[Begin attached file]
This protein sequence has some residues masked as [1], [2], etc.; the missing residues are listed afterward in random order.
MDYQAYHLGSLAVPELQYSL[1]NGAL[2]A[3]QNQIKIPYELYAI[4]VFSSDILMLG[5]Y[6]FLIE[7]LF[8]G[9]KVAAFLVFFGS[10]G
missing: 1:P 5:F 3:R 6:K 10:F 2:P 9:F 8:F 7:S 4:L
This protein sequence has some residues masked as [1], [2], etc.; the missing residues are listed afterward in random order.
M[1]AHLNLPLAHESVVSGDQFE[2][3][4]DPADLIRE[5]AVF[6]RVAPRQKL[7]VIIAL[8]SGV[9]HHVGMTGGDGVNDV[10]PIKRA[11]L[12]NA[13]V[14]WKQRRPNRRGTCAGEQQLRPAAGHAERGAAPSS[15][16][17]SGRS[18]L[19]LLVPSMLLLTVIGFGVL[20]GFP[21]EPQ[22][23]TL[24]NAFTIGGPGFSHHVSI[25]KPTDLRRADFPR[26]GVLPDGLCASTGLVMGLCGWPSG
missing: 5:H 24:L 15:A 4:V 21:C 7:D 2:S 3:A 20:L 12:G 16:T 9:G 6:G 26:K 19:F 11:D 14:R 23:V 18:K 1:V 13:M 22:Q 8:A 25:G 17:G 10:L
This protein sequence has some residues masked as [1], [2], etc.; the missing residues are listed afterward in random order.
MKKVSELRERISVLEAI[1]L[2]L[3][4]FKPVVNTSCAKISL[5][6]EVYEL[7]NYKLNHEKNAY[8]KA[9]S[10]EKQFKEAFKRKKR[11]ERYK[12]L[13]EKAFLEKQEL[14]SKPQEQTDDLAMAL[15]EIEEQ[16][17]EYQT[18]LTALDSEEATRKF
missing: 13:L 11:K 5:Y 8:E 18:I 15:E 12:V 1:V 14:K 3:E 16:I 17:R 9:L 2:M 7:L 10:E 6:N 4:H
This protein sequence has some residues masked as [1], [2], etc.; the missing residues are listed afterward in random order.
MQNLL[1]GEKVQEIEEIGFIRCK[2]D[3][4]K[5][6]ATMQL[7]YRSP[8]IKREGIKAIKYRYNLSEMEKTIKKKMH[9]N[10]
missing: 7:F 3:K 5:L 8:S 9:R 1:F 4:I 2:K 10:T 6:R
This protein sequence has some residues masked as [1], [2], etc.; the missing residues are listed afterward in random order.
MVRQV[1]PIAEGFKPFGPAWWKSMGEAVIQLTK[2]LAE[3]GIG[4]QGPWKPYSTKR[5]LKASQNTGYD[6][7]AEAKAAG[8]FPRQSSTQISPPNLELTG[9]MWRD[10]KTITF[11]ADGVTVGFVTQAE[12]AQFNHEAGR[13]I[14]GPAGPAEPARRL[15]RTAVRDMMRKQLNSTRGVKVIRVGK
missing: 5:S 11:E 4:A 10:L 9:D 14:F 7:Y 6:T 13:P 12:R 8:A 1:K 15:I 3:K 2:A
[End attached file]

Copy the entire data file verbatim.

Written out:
This protein sequence has some residues masked as [1], [2], etc.; the missing residues are listed afterward in random order.
MDYQAYHLGSLAVPELQYSL[1]NGAL[2]A[3]QNQIKIPYELYAI[4]VFSSDILMLG[5]Y[6]FLIE[7]LF[8]G[9]KVAAFLVFFGS[10]G
missing: 1:P 5:F 3:R 6:K 10:F 2:P 9:F 8:F 7:S 4:L
This protein sequence has some residues masked as [1], [2], etc.; the missing residues are listed afterward in random order.
M[1]AHLNLPLAHESVVSGDQFE[2][3][4]DPADLIRE[5]AVF[6]RVAPRQKL[7]VIIAL[8]SGV[9]HHVGMTGGDGVNDV[10]PIKRA[11]L[12]NA[13]V[14]WKQRRPNRRGTCAGEQQLRPAAGHAERGAAPSS[15][16][17]SGRS[18]L[19]LLVPSMLLLTVIGFGVL[20]GFP[21]EPQ[22][23]TL[24]NAFTIGGPGFSHHVSI[25]KPTDLRRADFPR[26]GVLPDGLCASTGLVMGLCGWPSG
missing: 5:H 24:L 15:A 4:V 21:C 7:D 2:S 3:A 20:L 12:G 16:T 9:G 6:G 26:K 19:F 11:D 14:R 23:V 18:K 1:V 13:M 22:Q 8:A 25:G 17:G 10:L
This protein sequence has some residues masked as [1], [2], etc.; the missing residues are listed afterward in random order.
MKKVSELRERISVLEAI[1]L[2]L[3][4]FKPVVNTSCAKISL[5][6]EVYEL[7]NYKLNHEKNAY[8]KA[9]S[10]EKQFKEAFKRKKR[11]ERYK[12]L[13]EKAFLEKQEL[14]SKPQEQTDDLAMAL[15]EIEEQ[16][17]EYQT[18]LTALDSEEATRKF
missing: 13:L 11:K 5:Y 8:E 18:I 15:E 12:V 1:V 14:K 3:E 16:I 17:R 9:L 2:M 7:L 10:E 6:N 4:H
This protein sequence has some residues masked as [1], [2], etc.; the missing residues are listed afterward in random order.
MQNLL[1]GEKVQEIEEIGFIRCK[2]D[3][4]K[5][6]ATMQL[7]YRSP[8]IKREGIKAIKYRYNLSEMEKTIKKKMH[9]N[10]
missing: 7:F 3:K 5:L 8:S 9:R 1:F 4:I 2:K 10:T 6:R
This protein sequence has some residues masked as [1], [2], etc.; the missing residues are listed afterward in random order.
MVRQV[1]PIAEGFKPFGPAWWKSMGEAVIQLTK[2]LAE[3]GIG[4]QGPWKPYSTKR[5]LKASQNTGYD[6][7]AEAKAAG[8]FPRQSSTQISPPNLELTG[9]MWRD[10]KTITF[11]ADGVTVGFVTQAE[12]AQFNHEAGR[13]I[14]GPAGPAEPARRL[15]RTAVRDMMRKQLNSTRGVKVIRVGK
missing: 5:S 11:E 4:A 10:L 9:D 14:F 7:Y 6:T 13:P 12:R 8:A 1:K 15:I 3:K 2:A